Riders in Missouri may see major changes to the state’s helmet laws in 2020. State legislators recently approved new legislation allowing most adult motorcyclists to leave their headgear at home when riding. The state’s Senate and House approved the new rules; now it’s up to the state’s governor to give his final stamp of approval.
The way the new law is written, a motorcyclist in Missouri would not be required to wear a helmet if they’re 26 years or older, and can provide proof of health insurance. The new rules also restrict police from pulling over helmetless riders to check f they have that required insurance.
If helmetless riders are injured in a crash, health insurance is supposed to cover the added expenses caused riding helmet-free. This allowed lawmakers to side-step one of the most common arguments against striking down helmet laws; safety advocates invariably say a rider crashing without a helmet can be a heavy burden on the public health care system. It’s also obviously dangerous for police to be chasing down motorcyclists without helmets—hence the ban on pulling over riders to check for paperwork.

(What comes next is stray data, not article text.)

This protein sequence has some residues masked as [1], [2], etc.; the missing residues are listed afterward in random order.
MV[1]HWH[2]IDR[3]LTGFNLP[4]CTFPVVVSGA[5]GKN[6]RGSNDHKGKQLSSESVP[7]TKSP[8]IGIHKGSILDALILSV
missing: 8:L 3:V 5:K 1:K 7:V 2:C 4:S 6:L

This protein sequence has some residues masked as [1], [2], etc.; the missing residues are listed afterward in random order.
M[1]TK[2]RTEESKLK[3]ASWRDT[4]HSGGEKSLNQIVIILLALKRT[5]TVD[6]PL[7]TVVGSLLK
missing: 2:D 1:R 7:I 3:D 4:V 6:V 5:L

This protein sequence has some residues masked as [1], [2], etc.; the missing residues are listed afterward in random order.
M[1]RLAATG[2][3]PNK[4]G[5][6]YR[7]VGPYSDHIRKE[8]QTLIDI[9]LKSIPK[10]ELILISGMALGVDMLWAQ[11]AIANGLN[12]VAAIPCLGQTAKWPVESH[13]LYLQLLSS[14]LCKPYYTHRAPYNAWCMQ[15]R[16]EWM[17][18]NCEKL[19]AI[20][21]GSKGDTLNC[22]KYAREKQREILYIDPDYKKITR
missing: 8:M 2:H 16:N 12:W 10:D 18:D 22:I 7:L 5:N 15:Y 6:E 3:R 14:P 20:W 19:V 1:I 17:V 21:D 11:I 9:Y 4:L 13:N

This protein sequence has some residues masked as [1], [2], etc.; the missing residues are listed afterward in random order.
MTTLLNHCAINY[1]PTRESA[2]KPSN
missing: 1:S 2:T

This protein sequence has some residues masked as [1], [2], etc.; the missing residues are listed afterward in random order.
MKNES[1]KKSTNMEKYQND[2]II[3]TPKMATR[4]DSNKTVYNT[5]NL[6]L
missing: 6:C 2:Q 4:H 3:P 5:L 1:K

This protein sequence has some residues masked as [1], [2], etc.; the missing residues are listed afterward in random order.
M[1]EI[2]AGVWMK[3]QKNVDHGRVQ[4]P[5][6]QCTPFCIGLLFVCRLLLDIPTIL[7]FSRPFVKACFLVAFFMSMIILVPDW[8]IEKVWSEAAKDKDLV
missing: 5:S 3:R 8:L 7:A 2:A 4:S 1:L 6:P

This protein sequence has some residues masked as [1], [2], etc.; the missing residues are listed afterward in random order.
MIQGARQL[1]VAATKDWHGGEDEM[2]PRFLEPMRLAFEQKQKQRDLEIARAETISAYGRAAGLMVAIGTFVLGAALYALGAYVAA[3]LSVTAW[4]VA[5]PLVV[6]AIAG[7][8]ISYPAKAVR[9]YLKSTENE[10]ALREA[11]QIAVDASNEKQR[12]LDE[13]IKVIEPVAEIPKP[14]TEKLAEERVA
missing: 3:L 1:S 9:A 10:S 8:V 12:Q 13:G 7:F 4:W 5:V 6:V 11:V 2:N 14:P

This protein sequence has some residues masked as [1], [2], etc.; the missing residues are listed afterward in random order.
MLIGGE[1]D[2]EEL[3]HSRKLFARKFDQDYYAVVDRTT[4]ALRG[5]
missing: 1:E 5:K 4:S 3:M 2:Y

Missouri’s lawmakers worked on these rule changes over the winter, and packaged them, along with several other transportation rule changes, before handing them over to Republican governor Mike Parson. Parson rejected similar rule changes in 2019, after insurers and medical groups lobbied him, says the St. Louis Post-Dispatch. The newspaper quotes Parson’s spokeswoman as saying he might sign the bill, but that he intended to read it carefully first.
The rule changes proposed in 2019 would have allowed riders over the age of 18 to ditch their motorcycle helmets, so the updated rulebook overhaul does take a more cautious approach to the changes. If Parson approves the current proposal, the changes will take effect August 28, 2020.